Outlaws battle lawmen at an interlude during Tweetsie’s journey.


A rock cut is one of the scenic highlights of the three mile trip.


This vintage wooden coach, shown here at Tweetsie’s shops, still operates occasionally.


The frontier town is busy on a Friday in late October.  The park is open daily during the summer and on weekends in autumn.  A ski lift, ferris wheel, miniature race cars and several other rides are located above the train in this picture


Number 12 begins another Tweetsie run in October 2014 as it has done for 57 years.

    The towns of Boone and Blowing Rock are separated by 7 miles with Tweetsie Railroad located midway between the two.  This is an excellent area to spend a few days with ample things to see and do and a relaxed atmosphere.


The Holiday Inn Express hotel in Boone, NC is a five minute drive from Tweetsie and offers comfortable rooms, spacious suites, and a relaxing atmosphere.


Mast General Store in Boone is popular for its selection of candies, clothing, and housewares.


An Andy Griffith Show automobile graces Main Street in Blowing Rock, NC in October 2014.

    Driving the Blue Ridge Parkway is a must during a visit to the area.  The stretch from Asheville to Boone is our favorite part and on this visit we drove eastbound from Asheville to Linville then made separate drives between Boone and Linville via the Linn Cove Viaduct as well as one foray to the east to hike to The Cascades, a long steady waterfall known as a “slide”.  The 45 mph (maximum) speed limit and numerous scenic overlooks invite visitors to enjoy a leisurely pace and we certainly did that.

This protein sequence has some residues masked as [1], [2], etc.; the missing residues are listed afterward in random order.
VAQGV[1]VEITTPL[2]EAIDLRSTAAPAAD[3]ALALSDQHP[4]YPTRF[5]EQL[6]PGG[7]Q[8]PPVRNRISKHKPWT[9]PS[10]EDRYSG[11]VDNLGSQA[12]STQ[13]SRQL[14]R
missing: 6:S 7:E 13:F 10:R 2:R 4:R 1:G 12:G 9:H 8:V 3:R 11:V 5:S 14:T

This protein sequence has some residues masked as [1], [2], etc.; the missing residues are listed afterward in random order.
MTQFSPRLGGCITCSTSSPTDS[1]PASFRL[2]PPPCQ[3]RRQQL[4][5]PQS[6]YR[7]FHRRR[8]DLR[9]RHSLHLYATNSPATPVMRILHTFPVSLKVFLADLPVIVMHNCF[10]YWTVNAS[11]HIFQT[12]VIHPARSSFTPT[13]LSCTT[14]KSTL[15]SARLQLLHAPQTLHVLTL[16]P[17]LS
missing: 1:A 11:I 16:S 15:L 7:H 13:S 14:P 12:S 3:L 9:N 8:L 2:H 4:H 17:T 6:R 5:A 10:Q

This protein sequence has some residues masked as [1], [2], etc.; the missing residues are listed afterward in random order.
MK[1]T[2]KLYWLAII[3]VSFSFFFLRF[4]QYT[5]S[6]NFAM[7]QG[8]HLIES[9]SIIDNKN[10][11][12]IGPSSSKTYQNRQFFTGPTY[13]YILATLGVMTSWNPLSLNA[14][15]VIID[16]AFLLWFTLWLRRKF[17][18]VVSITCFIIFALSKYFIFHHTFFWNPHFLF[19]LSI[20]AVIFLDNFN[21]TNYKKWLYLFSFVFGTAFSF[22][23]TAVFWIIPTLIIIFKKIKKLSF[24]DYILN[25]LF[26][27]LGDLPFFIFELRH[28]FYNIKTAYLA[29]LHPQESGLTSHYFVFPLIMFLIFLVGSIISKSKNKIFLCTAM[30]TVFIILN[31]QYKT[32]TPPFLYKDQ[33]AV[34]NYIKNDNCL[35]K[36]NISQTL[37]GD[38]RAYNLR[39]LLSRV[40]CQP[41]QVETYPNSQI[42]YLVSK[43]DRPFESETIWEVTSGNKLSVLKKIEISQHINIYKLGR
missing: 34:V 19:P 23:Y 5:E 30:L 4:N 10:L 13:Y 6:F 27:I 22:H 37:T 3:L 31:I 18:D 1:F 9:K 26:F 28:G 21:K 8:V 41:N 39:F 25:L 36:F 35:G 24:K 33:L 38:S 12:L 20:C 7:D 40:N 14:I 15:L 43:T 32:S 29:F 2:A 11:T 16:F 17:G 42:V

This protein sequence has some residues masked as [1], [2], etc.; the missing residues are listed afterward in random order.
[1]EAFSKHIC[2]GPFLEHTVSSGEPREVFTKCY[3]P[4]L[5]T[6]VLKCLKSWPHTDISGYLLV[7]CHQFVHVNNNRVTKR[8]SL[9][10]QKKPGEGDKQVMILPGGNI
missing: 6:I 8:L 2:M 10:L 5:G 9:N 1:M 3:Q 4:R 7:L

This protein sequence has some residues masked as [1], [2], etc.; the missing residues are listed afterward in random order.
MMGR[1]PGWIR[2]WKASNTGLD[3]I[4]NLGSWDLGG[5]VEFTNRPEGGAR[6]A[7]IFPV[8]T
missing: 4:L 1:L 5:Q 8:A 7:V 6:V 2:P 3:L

Autumn vistas along the Blue Ridge Parkway between Asheville and Boone are magnificent at numerous overlooks along the winding Parkway.


This waterfall near Graybeard Mountain is easily spotted during a clear autumn day.


Continuing east we caught this colorful scene along the Blue Ridge Parkway west of Boone.


Heavy rains the week before our visit created this reflecting pond in Linville, NC.


Autumn leaves dot the scenery around Grandfather Mountain as seen from Highway 105 south of Boone.


The Cascades, an impressive long waterfall that slides downhill, is located off the Blue Ridge Parkway east of Boone.


The starting point for Boone Fork is this spot visible from the Parkway at Price Lake.


A scenic valley view along the Parkway approaching Grandfather Mountain.


Linn Cove viaduct is visible from numerous turnouts between Blowing Rock and Grandfather Mountain.


The morning sun gives perfect lighting for viewing autumn leaves near Linn Cove Viaduct.


A close up of Linn Cove Viaduct.  This bridge was the last segment of the Blue Ridge Parkway to open as it required special engineering to close this gap along the side of Grandfather Mountain.  Driving over the viaduct gives the impression of hanging over the side of the mountain, which basically is exactly what occurs.

    For further information about Tweetsie Railroad’s history, see our stories at the following locations: and 

LINKS | Other Rail Travelogues | Silver Rails Country | American Passenger Rail Heritage Foundation